Thursday, November 4, 2010

Ridgewood Historic District Approved by Landmarks Commission

 Mathews Flats Houses Improved Conditions for Working Class

By Eric Yun

For a borough many feel gets overlooked when discussing New York City’s rich history, Queens had its day in the spotlight when the City Landmarks Preservation Commission (LPC) designated multiple properties as historical sites last week.

As a result of last Wednesday’s LPC hearing, the Ridgewood South Historic Designation became a reality, and a hearing date was set to examine a proposal for a central historic district in Ridgewood. Several properties in Jamaica, including the Grace Episcopal Church Memorial Hall, Jamaica Chamber of Commerce Building, the former Jamaica Savings Bank and Queens General Court House, were given landmark status as well.

“These measures build upon the strong record the Commission has established in the past seven years of protecting the architecturally significant buildings and sites that speak to the development and history of Queens,” said Landmarks Chairman Robert Tierney.

The Ridgewood South Historic District comprises 210 buildings and is bordered by Woodward and Onderdonk avenues to the north and south and Catalpa Avenue and Woodbine Street to the east and west. Also included in the area is the St. Matthias Roman Catholic Church complex.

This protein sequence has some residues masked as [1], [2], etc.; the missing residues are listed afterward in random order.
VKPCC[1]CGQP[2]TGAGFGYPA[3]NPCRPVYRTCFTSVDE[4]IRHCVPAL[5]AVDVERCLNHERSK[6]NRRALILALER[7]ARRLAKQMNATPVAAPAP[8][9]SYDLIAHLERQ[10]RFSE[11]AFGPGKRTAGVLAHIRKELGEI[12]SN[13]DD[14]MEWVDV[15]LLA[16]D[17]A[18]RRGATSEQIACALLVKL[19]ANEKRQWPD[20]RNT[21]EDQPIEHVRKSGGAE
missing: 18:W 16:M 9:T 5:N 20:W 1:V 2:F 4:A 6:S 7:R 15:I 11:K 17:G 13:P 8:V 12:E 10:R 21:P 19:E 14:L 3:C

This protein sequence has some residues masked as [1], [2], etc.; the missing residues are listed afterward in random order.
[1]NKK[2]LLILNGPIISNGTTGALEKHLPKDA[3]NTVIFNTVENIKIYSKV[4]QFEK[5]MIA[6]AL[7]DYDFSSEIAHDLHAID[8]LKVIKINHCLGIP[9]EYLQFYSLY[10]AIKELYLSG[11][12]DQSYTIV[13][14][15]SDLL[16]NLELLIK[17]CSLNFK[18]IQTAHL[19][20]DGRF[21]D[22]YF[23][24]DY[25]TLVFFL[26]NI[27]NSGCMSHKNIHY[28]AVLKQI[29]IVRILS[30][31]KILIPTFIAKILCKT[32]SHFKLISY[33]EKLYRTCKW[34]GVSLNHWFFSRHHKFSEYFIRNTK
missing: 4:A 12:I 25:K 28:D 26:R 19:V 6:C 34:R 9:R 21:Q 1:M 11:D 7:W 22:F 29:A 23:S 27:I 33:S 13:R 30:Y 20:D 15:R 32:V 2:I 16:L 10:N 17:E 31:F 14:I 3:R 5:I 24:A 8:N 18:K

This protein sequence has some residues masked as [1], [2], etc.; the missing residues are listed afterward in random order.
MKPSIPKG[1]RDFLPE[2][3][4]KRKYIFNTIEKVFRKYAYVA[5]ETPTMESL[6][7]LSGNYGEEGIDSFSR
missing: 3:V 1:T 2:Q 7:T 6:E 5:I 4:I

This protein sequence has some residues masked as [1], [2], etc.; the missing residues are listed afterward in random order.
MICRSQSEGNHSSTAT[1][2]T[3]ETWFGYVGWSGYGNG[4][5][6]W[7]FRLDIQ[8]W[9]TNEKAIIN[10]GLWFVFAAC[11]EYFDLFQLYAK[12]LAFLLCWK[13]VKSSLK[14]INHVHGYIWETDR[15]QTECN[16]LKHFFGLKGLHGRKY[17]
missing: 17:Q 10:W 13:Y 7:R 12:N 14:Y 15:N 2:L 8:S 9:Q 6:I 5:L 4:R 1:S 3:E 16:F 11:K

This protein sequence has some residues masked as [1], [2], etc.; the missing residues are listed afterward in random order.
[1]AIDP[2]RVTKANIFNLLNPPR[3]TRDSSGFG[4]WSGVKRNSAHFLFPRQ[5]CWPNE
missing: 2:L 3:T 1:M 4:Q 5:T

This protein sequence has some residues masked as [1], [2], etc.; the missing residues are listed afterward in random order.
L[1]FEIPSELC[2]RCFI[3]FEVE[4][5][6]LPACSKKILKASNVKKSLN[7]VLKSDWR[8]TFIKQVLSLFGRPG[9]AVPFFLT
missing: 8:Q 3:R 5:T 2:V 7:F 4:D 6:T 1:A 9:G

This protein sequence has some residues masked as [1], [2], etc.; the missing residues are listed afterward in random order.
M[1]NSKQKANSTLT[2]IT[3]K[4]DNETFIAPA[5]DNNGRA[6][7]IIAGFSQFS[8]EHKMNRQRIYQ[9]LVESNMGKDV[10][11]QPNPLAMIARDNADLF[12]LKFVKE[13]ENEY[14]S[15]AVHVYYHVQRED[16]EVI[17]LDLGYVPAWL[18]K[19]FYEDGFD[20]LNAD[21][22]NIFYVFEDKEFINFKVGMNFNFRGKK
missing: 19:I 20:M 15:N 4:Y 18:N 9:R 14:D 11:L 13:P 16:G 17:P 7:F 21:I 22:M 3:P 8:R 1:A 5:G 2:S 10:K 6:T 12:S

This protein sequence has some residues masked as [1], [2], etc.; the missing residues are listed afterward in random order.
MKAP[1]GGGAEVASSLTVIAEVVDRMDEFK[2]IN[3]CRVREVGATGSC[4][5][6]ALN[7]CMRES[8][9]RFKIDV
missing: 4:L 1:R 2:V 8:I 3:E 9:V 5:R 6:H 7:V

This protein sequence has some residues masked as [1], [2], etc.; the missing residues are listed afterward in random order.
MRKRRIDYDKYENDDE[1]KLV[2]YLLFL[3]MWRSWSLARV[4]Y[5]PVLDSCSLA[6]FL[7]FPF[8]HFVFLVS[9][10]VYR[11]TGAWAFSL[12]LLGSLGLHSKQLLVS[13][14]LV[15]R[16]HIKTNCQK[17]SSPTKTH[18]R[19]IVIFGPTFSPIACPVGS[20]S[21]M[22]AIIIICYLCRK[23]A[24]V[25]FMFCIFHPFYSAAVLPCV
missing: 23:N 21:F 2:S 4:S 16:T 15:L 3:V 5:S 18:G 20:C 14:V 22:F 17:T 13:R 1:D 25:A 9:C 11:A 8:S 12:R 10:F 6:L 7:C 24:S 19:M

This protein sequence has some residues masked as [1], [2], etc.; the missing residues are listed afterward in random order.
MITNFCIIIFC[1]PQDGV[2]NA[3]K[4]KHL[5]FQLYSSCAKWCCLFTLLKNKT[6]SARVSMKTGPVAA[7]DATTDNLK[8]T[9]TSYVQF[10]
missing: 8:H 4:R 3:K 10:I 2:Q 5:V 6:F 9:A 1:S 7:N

Ridgewood was a farming community until the late 19th Century, but transportation improvements ignited residential and commercial development in the area. Particularly, German Americans moved to Ridgewood to escape overcrowded and unsanitary conditions in the Lower East Side, Bushwick and Williamsburg.

In 1911 and 1912, the G.X. Mathews Company built affordable tenements, known as the Mathews Model Flats in the area which featured two, five-room apartments per floor, with its own bathroom. Architecturally, the buildings were constructed with smooth light-colored brick that still remains today.

It was a good day for Ridgewood, and some hope the designation will help beautify the neighborhood. “It’s always good to recognize the past,” said Vincent Arcuri, Chairman of Community Board 5. “Maybe this will entice more people to fix their properties.”

This is the second historic district for Ridgewood. The Ridgewood North Historic District was approved by the City Council last year. The north district includes 96 buildings along Gates, Fairview, Grandview and Forest avenues and Woodbine and Palmetto streets.

The Ridgewood Central Historic District may not be far behind. Located mostly between Forest Avenue and Fresh Pond Road to the east and west and Madison Street and 71st Avenue to the north and south, the proposed district was calendared, which means a full review of the district for a future vote.

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